Turning Your Closet into a Grow Room
People from all walks of life who live in a variety of environments have a passion for amateur indoor growing. But not everyone has the space or resources to have a garage, bedroom, or shed devoted to practicing their craft. That leads many to ask, “Can I grow plants in a closet?” And the answer is a resounding “Yes!” The next logical questions include topics like, “How do you build a grow closet?” and “Can you use a grow light in a closet?” We’re going to demystify the process of establishing your growing closet.
Hydroponic Plants and Watering
Knowing how to manage water intake is essential for any plant grower. It is especially important when growing plants in hydroponics because of how susceptible they can be to nutrient deficits. Hydroponics is a method of plant cultivation that uses solution instead of soil as a mechanism for nutrient delivery and growth. One of the benefits of this growing method is that hydroponics does not need a lot of water. Nonetheless, hydroponics irrigation still requires diligent observation and timely adjustments. We’re going to cover the basics of growing plants in water with hydroponics.
The Basics of Hydroponic Nutrients
Starting your hydroponic growing adventure is exciting, but there is a lot to learn if you want to be successful. One of the most important things to learn is how your plants will get the nutrients they need to grow. Since the hydroponic method does not use soil, hydroponic plant nutrients must be administered by you. Plants grown hydroponically can be more susceptible to any deficits in their basic nutrients because they don’t have the soil to pull nutrients from if they are in need. It is critical to understand what your plants need to grow and how to use hydroponic nutrients.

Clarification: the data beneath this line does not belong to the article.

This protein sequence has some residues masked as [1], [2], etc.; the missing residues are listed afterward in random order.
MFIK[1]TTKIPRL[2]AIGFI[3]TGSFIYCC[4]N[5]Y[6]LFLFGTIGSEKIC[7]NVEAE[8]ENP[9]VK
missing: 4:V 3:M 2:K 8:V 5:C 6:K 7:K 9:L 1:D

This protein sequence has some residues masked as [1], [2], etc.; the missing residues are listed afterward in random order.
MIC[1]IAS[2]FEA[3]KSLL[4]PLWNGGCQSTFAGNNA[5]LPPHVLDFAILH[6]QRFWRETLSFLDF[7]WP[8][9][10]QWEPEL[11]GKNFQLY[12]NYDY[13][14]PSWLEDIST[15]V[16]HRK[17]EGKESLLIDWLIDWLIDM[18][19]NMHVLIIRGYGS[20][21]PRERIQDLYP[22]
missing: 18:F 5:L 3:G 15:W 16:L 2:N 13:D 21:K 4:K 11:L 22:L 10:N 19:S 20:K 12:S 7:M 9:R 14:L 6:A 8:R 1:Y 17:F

Hydroponics vs. Aquaponics
Did you know you don’t need soil to grow healthy plants and vegetables? That notion goes against everything you learned in third grade science class. But it is good news for amateur and professional growers alike – as agricultural land declines and living environments change. Two alternatives are key to soilless growing innovation – hydroponics and aquaponics. But what is the difference between hydroponics vs. aquaponics? Let’s break it down.
How to Use LED Grow Lights for Indoor Plants
Are your house plants chasing the sun around your home? Have you run out of windowsills to put that plant you just couldn’t resist buying? We’ve been there. Before you start installing more windows in your home, we can help. We’re here to introduce you to the power and practicality of using grow lights, specifically LED lights, for healthy, strong indoor plants.
How to Maintain Quality During Post-Harvest Processing and Handling
They say life is a journey, not a destination. And while that mostly holds true in gardening, it doesn’t entirely. Most gardening enthusiasts enjoy the process but it’s the destination that helps them understand how well they did and learn how to expand their skills. And for many, it’s how they earn their living.